Okay, the physical installation was dead simple. Plug the wireless router into a power socket and then snap in an Internet cable. Here’s the tough part: installing the routers on a pre-existing network.

The challenge is that the routers come set from the factory to work on a 192.168.1.x network. The Charter router is set up to run on 192.168.0.x. This meant that I had to connect to the E2500 router and reconfigure it to work on my existing network address space.

  1. I hooked my laptop up to an E2500 via an Ethernet cable, and then connected to the E2500 via its Web administration site. Ignore the request to enter the setup CD and the warnings about configuring the wireless router directly.
  2. Here’s what you need to do on the Basic Setup page:

  3. Here’s what you need to do on the Advanced Routing page:

  4. Set one router to use Channel 6 in the 2.4GHz channel. Set the other router to use Channel 11.
  5. I then gave the wireless access points the same exact name with the same exact WPA2 passwords.
  6. Repeat for the other router, except change the channel as indicated above.


One thing that really surprised me is that a single E2500 covered the upper, ground, and first underground floor on its own. A single cheap wireless router outperformed the one from Charter. After enabling the second router, I eliminated dead spots in the house. I also have coverage in the basement and garage, as well as on the side deck and all the way down our 90′ driveway. I’ll find out how the coverage is outside once the weather warms up.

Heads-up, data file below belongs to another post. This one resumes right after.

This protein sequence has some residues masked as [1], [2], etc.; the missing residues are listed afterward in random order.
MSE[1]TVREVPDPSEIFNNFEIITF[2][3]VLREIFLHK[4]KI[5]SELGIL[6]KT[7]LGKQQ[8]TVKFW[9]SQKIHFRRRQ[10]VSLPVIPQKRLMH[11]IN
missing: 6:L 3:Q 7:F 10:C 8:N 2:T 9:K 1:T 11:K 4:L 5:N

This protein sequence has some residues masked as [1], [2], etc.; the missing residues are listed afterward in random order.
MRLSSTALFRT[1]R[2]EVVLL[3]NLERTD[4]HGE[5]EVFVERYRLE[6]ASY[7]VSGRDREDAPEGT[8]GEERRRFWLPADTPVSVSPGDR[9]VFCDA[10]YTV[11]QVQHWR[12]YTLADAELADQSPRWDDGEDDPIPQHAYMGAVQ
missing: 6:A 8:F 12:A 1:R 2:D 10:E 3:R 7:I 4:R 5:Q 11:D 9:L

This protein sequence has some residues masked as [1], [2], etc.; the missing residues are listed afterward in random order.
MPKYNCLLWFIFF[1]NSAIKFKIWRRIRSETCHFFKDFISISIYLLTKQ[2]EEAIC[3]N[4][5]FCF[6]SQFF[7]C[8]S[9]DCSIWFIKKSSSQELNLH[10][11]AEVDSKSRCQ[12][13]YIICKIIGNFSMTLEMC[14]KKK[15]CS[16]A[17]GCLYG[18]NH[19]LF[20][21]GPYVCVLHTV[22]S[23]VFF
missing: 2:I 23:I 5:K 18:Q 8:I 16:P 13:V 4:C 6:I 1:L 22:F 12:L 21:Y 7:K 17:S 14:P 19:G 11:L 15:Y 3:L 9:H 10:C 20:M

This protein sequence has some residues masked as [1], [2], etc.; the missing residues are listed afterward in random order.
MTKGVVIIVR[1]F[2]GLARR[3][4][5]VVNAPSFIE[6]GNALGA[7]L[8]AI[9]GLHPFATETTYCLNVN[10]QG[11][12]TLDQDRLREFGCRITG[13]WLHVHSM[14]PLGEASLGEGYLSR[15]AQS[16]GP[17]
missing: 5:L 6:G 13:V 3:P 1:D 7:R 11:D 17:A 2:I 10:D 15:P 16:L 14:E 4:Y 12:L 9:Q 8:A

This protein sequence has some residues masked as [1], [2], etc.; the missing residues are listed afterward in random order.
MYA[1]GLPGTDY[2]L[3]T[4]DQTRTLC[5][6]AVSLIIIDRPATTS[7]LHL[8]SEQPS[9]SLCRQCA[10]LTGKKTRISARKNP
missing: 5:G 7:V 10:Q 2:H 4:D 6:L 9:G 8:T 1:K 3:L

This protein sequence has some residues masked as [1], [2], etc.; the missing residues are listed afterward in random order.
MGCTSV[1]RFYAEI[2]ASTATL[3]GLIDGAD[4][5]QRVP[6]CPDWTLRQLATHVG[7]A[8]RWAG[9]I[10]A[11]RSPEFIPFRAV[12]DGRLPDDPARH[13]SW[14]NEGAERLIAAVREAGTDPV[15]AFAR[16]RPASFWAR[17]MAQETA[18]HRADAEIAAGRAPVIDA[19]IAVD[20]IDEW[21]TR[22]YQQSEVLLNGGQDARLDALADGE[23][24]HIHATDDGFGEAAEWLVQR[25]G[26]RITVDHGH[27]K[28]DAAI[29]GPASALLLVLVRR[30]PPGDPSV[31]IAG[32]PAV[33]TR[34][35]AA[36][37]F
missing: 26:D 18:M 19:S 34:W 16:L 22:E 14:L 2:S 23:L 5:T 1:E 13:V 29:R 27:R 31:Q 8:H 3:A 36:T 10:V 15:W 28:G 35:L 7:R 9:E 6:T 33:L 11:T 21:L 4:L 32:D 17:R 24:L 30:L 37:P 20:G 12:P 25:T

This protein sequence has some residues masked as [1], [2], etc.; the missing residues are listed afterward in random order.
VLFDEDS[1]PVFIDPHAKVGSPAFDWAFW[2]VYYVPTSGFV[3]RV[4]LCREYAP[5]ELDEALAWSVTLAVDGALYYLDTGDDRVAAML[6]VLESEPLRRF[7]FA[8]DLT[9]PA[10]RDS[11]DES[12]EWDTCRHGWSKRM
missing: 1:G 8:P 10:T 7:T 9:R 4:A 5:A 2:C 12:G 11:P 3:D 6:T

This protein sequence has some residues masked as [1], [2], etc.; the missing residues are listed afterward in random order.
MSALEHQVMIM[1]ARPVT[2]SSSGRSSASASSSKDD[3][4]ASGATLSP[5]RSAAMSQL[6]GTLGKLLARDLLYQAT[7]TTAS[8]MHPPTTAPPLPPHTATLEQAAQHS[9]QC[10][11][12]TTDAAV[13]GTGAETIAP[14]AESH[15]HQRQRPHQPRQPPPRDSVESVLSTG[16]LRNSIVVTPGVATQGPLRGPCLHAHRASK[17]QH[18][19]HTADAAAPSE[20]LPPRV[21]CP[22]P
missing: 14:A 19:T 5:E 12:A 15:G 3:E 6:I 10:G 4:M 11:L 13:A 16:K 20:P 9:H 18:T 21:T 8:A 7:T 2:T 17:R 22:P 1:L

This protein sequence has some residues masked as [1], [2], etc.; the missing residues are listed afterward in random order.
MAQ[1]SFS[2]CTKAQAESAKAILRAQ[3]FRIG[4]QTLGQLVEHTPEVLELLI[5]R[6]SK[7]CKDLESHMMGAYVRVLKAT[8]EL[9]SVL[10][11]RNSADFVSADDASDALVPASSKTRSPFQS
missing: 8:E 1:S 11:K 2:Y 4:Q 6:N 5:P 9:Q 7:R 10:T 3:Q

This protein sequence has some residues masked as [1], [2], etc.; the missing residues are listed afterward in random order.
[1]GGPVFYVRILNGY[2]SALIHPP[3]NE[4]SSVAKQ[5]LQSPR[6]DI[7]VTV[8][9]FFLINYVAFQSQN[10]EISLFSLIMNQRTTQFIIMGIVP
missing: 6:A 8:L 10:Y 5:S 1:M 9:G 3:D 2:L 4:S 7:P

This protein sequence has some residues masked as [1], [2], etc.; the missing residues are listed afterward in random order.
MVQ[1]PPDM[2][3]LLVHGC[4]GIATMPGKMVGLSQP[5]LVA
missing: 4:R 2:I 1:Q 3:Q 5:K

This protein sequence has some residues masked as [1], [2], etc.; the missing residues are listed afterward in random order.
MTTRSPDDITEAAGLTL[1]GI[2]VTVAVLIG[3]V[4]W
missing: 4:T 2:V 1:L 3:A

I am extremely happy with the refurbished Cisco E2500 routers. I feel like they give great performance for the price, and recommend them to anyone.

Strongly Recommended

Posted in: review, technology

3 Comments on "Refurbished Cisco E2500 Dual Band Wireless Router Review"

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  1. Daniel Koster says:

    Have you considered using an open source firmware? (Like DD-wrt or Tomato)

    I had the problem of a weak wireless signal in half the house and didn’t really want to mess with running enough CAT5 to setup a second wireless AP. But one day at CompUSA I saw a bunch of refurbished E1000’s for $20, so I figured why not try it. I installed DD-wrt and configured the unit as a wireless repeater/bridge, and now the whole house has coverage, including the Blu-Ray player that I didn’t even realize had a Netflix client built in.

  2. DrFaulken says:

    Hi there! I used to run DD-WRT on my old Linksys router, so I did investigate open source firmwares for my E2500.

    Tomato isn’t available for the E2500, which is a shame.

    The E2500 won’t run DD-WRT, either, although there is some work being done on it (supposedly).

    I gave up on DD-WRT after this post, which suggests that the radio in the E2500 may not be able to run in wireless bridged mode, even if the firmware is hacked:

    The stock firmware is ugly and not very intuitive, but it got my job done.

    Thanks for the comment 🙂

  3. Brice says:

    The main problem with consumer grade wireless APs is lack of cooling. I find that adding addition space under my access point to promote cooler operation greatly increases the life of the access point. Those radios run hot!